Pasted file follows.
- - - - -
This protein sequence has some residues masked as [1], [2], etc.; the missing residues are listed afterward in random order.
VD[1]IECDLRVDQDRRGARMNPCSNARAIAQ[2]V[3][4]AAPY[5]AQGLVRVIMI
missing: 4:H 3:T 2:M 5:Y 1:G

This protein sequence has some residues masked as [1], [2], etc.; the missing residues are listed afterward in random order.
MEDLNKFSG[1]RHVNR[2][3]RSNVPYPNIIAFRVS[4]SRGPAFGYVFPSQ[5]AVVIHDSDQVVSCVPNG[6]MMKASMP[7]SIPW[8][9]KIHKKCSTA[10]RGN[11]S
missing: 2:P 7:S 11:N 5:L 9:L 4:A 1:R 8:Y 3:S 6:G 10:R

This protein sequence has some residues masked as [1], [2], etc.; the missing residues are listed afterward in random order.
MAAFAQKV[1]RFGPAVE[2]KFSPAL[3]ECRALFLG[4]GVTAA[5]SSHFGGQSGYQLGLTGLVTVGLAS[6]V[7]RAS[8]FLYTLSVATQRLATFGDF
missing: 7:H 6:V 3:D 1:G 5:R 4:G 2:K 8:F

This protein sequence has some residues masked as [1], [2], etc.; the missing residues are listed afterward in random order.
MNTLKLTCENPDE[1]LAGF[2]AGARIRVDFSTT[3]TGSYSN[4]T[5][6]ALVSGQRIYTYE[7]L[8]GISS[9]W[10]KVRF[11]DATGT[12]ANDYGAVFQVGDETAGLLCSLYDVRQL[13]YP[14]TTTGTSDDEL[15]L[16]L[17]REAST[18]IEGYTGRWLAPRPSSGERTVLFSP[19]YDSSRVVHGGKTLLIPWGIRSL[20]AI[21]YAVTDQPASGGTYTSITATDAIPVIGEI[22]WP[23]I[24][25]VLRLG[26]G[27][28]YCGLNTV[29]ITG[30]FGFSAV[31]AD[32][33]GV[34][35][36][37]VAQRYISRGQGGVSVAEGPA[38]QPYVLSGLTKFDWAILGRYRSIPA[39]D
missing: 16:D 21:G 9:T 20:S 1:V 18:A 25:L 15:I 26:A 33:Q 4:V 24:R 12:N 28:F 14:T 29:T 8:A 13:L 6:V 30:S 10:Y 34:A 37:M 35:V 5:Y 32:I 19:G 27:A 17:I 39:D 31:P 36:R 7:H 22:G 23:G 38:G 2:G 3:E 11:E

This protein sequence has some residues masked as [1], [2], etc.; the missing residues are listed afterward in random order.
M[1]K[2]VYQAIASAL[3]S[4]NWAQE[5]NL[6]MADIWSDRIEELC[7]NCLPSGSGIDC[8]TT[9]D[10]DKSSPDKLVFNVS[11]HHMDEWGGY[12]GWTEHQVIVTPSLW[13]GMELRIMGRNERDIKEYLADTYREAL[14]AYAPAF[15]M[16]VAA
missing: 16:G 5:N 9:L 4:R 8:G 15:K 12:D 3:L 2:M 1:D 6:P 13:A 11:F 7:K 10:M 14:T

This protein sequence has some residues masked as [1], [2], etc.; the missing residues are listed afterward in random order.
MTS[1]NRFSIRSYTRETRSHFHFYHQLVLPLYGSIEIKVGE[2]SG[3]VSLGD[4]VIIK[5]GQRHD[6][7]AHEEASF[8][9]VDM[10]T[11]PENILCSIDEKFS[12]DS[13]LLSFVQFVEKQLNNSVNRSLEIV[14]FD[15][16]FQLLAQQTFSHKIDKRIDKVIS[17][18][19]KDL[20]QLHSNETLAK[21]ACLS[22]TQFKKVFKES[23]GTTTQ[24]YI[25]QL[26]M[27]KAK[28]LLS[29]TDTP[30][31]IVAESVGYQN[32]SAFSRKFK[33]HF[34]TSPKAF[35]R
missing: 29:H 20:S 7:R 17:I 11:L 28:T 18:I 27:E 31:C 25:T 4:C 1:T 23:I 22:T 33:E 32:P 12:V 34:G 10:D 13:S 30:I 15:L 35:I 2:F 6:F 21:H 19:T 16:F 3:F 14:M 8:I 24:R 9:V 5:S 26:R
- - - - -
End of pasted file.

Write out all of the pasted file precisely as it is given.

This protein sequence has some residues masked as [1], [2], etc.; the missing residues are listed afterward in random order.
VD[1]IECDLRVDQDRRGARMNPCSNARAIAQ[2]V[3][4]AAPY[5]AQGLVRVIMI
missing: 4:H 3:T 2:M 5:Y 1:G

This protein sequence has some residues masked as [1], [2], etc.; the missing residues are listed afterward in random order.
MEDLNKFSG[1]RHVNR[2][3]RSNVPYPNIIAFRVS[4]SRGPAFGYVFPSQ[5]AVVIHDSDQVVSCVPNG[6]MMKASMP[7]SIPW[8][9]KIHKKCSTA[10]RGN[11]S
missing: 2:P 7:S 11:N 5:L 9:L 4:A 1:R 8:Y 3:S 6:G 10:R

This protein sequence has some residues masked as [1], [2], etc.; the missing residues are listed afterward in random order.
MAAFAQKV[1]RFGPAVE[2]KFSPAL[3]ECRALFLG[4]GVTAA[5]SSHFGGQSGYQLGLTGLVTVGLAS[6]V[7]RAS[8]FLYTLSVATQRLATFGDF
missing: 7:H 6:V 3:D 1:G 5:R 4:G 2:K 8:F

This protein sequence has some residues masked as [1], [2], etc.; the missing residues are listed afterward in random order.
MNTLKLTCENPDE[1]LAGF[2]AGARIRVDFSTT[3]TGSYSN[4]T[5][6]ALVSGQRIYTYE[7]L[8]GISS[9]W[10]KVRF[11]DATGT[12]ANDYGAVFQVGDETAGLLCSLYDVRQL[13]YP[14]TTTGTSDDEL[15]L[16]L[17]REAST[18]IEGYTGRWLAPRPSSGERTVLFSP[19]YDSSRVVHGGKTLLIPWGIRSL[20]AI[21]YAVTDQPASGGTYTSITATDAIPVIGEI[22]WP[23]I[24][25]VLRLG[26]G[27][28]YCGLNTV[29]ITG[30]FGFSAV[31]AD[32][33]GV[34][35][36][37]VAQRYISRGQGGVSVAEGPA[38]QPYVLSGLTKFDWAILGRYRSIPA[39]D
missing: 16:D 21:G 9:T 20:S 1:V 18:A 25:L 15:I 26:A 33:Q 4:V 24:R 12:N 28:F 14:T 29:T 8:A 13:L 6:V 30:S 10:Y 34:A 37:M 35:V 5:Y 32:I 19:G 27:A 17:I 39:D 31:P 36:R 7:H 22:G 23:G 38:G 2:G 3:E 11:E

This protein sequence has some residues masked as [1], [2], etc.; the missing residues are listed afterward in random order.
M[1]K[2]VYQAIASAL[3]S[4]NWAQE[5]NL[6]MADIWSDRIEELC[7]NCLPSGSGIDC[8]TT[9]D[10]DKSSPDKLVFNVS[11]HHMDEWGGY[12]GWTEHQVIVTPSLW[13]GMELRIMGRNERDIKEYLADTYREAL[14]AYAPAF[15]M[16]VAA
missing: 16:G 5:N 9:L 4:R 8:G 15:K 12:D 3:L 2:M 1:D 6:P 13:A 11:F 7:K 10:M 14:T

This protein sequence has some residues masked as [1], [2], etc.; the missing residues are listed afterward in random order.
MTS[1]NRFSIRSYTRETRSHFHFYHQLVLPLYGSIEIKVGE[2]SG[3]VSLGD[4]VIIK[5]GQRHD[6][7]AHEEASF[8][9]VDM[10]T[11]PENILCSIDEKFS[12]DS[13]LLSFVQFVEKQLNNSVNRSLEIV[14]FD[15][16]FQLLAQQTFSHKIDKRIDKVIS[17][18][19]KDL[20]QLHSNETLAK[21]ACLS[22]TQFKKVFKES[23]GTTTQ[24]YI[25]QL[26]M[27]KAK[28]LLS[29]TDTP[30][31]IVAESVGYQN[32]SAFSRKFK[33]HF[34]TSPKAF[35]R
missing: 29:H 20:S 7:R 17:I 11:L 28:T 18:I 27:E 31:C 25:T 4:C 1:T 23:I 22:T 33:E 32:P 12:V 34:G 10:D 13:S 30:I 15:L 35:I 2:F 6:F 21:H 19:T 16:F 3:F 14:M 8:I 24:R 9:V 5:S 26:R